1 user(s) are reading this topic
0 members, 1 guests, 0 anonymous users
Everyone loves a personalised Christmas present - especially those which have been lovingly created by little hands. These Christmas gifts are so easy that even your toddler will be able to make them.
Our friends at The Sun-Herald are giving you the chance to win a family pass to Taronga Zoo Sydney or Taronga Western Plains Zoo.
I?m not ready for my son to stop believing in Santa yet. But should I treat him like the intelligent and sensible boy that he is and tell the truth, or should I lie, with the good intentions of keeping the magic alive for just a little longer?
More than half a million lights, countless hours of work, a world record - and it's all for a good cause.
Doctors made a shocking discovery when they found a dandelion growing inside 16-month-old?s ear canal.
Introducing the new campaign to help mums and babies around Australia.
Despite safety campaigns by organisations such as Kidsafe, the number of children dying and being injured in driveway accidents has remained steady. One mother shares her story of loss and warns others to pay attention.
Got bored kids? Quickly find the best activities for kids wherever you are in Australia with the Essential Kids app.
Fitness blogger and football wife Caroline Berg Eriksen has come under fire for posting a photo of her amazing post-baby body on Instrgram just four days after giving birth. She has defended the picture saying she is "proud" of what her body has achieved.
A pregnant woman had her baby taken by British social workers after a forced caesarean section - and the child has still not been returned to her.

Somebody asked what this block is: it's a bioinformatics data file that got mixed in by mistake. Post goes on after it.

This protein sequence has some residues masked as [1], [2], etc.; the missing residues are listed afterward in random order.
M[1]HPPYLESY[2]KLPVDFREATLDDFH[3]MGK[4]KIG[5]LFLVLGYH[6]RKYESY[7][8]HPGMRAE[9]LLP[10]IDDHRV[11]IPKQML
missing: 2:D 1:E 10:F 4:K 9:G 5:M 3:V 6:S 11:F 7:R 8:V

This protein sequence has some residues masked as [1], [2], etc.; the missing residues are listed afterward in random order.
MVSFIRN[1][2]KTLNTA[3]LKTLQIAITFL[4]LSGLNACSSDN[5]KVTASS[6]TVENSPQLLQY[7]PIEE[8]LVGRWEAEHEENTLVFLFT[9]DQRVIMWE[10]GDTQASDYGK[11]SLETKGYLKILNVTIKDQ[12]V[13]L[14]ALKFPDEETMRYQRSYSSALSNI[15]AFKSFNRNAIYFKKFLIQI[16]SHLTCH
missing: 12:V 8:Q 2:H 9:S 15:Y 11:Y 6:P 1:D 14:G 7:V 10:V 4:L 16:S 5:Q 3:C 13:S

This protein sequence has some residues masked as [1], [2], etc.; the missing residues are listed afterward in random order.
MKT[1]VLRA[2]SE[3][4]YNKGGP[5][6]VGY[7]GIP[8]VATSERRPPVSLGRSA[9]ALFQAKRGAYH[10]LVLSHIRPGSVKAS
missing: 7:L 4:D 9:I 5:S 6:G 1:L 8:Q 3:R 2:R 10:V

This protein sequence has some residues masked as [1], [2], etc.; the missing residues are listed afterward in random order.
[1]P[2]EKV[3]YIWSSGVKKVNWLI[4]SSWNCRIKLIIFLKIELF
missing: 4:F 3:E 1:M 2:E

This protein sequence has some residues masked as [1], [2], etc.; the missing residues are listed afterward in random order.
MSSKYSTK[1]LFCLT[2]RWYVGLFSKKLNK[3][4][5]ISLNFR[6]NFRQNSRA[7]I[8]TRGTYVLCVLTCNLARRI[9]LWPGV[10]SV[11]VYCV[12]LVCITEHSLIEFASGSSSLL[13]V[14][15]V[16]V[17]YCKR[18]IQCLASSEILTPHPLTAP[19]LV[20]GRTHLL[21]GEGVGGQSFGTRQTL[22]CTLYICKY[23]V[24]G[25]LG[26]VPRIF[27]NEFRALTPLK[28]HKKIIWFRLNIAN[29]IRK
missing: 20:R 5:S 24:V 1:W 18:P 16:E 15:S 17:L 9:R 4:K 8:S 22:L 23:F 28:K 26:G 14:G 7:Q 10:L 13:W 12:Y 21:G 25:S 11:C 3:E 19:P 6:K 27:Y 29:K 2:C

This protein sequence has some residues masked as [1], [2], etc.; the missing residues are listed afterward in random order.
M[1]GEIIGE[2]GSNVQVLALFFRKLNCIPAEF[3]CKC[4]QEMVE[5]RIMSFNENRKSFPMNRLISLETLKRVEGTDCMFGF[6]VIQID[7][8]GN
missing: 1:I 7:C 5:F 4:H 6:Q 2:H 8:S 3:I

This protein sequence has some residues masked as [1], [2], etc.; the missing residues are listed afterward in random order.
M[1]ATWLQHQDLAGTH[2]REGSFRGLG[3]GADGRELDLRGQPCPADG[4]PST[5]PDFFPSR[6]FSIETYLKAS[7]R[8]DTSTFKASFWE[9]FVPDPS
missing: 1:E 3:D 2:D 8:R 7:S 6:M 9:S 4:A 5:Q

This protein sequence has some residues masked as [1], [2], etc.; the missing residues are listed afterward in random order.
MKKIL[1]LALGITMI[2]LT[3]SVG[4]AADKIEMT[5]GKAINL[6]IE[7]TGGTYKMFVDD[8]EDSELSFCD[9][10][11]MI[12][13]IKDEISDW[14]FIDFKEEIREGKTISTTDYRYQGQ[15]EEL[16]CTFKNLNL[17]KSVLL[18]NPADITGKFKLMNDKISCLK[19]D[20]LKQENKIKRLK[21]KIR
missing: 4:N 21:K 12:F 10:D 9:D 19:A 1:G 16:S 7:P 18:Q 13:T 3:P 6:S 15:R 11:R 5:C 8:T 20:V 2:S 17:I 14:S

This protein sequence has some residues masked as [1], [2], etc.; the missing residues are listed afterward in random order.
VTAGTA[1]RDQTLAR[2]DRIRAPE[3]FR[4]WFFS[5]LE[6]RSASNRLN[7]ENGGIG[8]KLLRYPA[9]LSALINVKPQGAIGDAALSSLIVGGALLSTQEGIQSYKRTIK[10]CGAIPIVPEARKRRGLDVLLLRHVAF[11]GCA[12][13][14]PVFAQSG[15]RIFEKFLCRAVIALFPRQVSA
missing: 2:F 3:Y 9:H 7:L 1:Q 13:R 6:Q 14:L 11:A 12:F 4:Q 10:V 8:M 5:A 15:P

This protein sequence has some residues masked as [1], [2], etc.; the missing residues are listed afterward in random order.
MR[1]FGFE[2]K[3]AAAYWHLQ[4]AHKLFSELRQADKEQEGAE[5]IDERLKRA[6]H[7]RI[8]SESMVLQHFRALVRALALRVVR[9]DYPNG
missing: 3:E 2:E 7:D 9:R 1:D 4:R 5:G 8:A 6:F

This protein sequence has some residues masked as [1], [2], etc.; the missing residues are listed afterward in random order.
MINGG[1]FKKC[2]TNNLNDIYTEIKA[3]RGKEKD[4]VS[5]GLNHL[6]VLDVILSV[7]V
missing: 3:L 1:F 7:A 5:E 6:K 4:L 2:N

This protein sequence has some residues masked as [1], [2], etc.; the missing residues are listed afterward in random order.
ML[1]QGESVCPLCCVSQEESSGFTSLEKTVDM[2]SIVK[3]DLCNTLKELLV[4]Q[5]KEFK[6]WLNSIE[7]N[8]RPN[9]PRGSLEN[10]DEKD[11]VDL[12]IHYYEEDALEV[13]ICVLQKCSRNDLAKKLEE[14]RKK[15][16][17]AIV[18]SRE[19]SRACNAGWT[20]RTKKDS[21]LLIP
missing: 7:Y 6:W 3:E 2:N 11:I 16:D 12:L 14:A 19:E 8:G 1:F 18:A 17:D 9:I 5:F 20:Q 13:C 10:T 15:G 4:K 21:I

When kids want something, they'll ask ... and ask ... and ask ... until you cave in. You can teach them to unlearn this annoying tactic by saying just three words.
Babies love getting their little gums around keys - but these ones are cleaner and more fun than the set on your key ring.
Top 5 Articles
Win one of 9 LEGO® DUPLO® Planes? ?Skippers? Flight School set for Christmas. Enter here for your chance to win.
Join Essential Baby and Aldi in celebrating Chrismas, with gift guides, the truth about Santa and how to manage christmas while pregnant + lots more.
Breaking Bad, The Great Gatsby and Game of Thrones are all inspiring baby names in the UK this year ? but royal names are on the decline.
To celebrate the launch of this gorgeous new baby skincare range, Essential Baby is giving our readers the chance to win one of ten Little Bairn Essentials Gift Packs.
For a limited time you can save 50% off when you gift unlimited access to The Age or SMH. It's the gift for those you love, who love to know.
Weird poses, surprise photobombs, bizarre editing: these are the wedding photos that should have never seen the light of day.
Here's a selection of vintage boys and girls monikers which have traditionally been used as either nicknames or given names, from the 1880s through to the 1950s.
Free Printable Activities
Free printable acitivity pages like colouring in, cutting, word finders, mazes, maths activities and puzzles.